Today the sun was shining, and it was a glorious morning. By afternoon, the clouds were rolling in, and the air began to feel heavy and damp. The weather reflected my mood: I was excited because my a close member of my family was being released from the cancer center at the hospital. The occasion was bittersweet because she was too weak to go back home. This brave lady can only walk a few steps at a time because she has been in bed for a month. Her weight is way down, and even the smallest size clothing just hangs on her. I shopped carefully for her today, trying to make sure everything would fit, and yet be stylish enough for her.
I am so happy that our loved one survived the surgery, as she had a decent chance of not making it at all. The hard part comes in knowing that any improvements that are to come will soon be foreshadowed by the inevitable suffering that her advanced stage cancer will bring. I prayed a lot today, for her, and for her elderly husband, who is managing very well, but is not as physically strong and able as before. My heart was breaking for the two of them, as they have not been separated previous to the recent series of hospitalizations for more than a few days at a time. Yet there they were, saying goodbye for the day. It was positively wrenching to see our beloved’s face as she said goodbye to her husband of 56 years, facing a night alone in a strange place.
Their goodbye, as we knew it, was only temporary, but she seemed so small, so helpless, and so alone. I think she was scared, but too tired out from the few things she was able to do today to really reflect on it. I didn’t want to say goodbye, and cried all the way home in the car while saying the Chaplet of Divine Mercy.
I am familiar with skilled nursing facilities, but it felt so…..institutional in the room, standing on the hard floor, viewing the spartan furnishings. We inventoried all of our family member’s belongings, labelled all of her clothes with permanent marker. We will do all of her laundry ourselves. We will try hard to make her room more like home, by bringing in photos and plants, a radio. In the end, she will be stronger, but it will be difficult. Our beloved will have to battle her loss of air, her nearly nonexistent physical strength, and the big C. Yikes.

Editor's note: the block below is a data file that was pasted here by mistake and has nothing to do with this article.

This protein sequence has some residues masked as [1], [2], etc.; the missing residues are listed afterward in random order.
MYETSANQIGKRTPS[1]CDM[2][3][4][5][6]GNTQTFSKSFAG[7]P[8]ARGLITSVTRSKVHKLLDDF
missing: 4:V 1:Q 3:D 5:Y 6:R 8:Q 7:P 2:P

The situation reminded me of Lent, as we say goodbye to our Alleluias and look within ourselves to view the not-so-pretty reality of where we are spiritually, and where we want to be within a few weeks when Easter arrives. Like my family member, we feel weakened and sometimes alone because of our sin or our experiences. Just as a medical patient needs doctors and nurses, we all need each other – and God, to get through our pain, our times of looking inward, when we don’t always like what we see. We feel scared, and are afraid to trust, afraid to let go and let God do what He needs to do with us. We battle our inner selves and have to muster up the strength and the courage, but of course we can’t ever do our important work alone. Our perserverance comes from God alone.
Later we look back on our experiences and our lives and wonder, how did we ever got through it all? During the darkest hours it seems as if God has abandoned us, and we ask God to help us make sense of why unpleasant events happened to us, and for what purpose? Yet who are we to ask God that question? If God told us the reasons for our suffering, how could we possibly comprehend them, because He is God?
The reality is that God never leaves us. He holds us tight through the hurricane that is life and wants us so desperately to cling to Him. He waits patiently for us to see that He was always there. When we finally realize that, the realization feels like a celebration! We finally understand that come what may, God never stops. He gently and lovingly whispers to us in our moments of profound suffering these few but powerful words:
“I will never leave you.”
And he won’t. Take comfort in that! I know I will.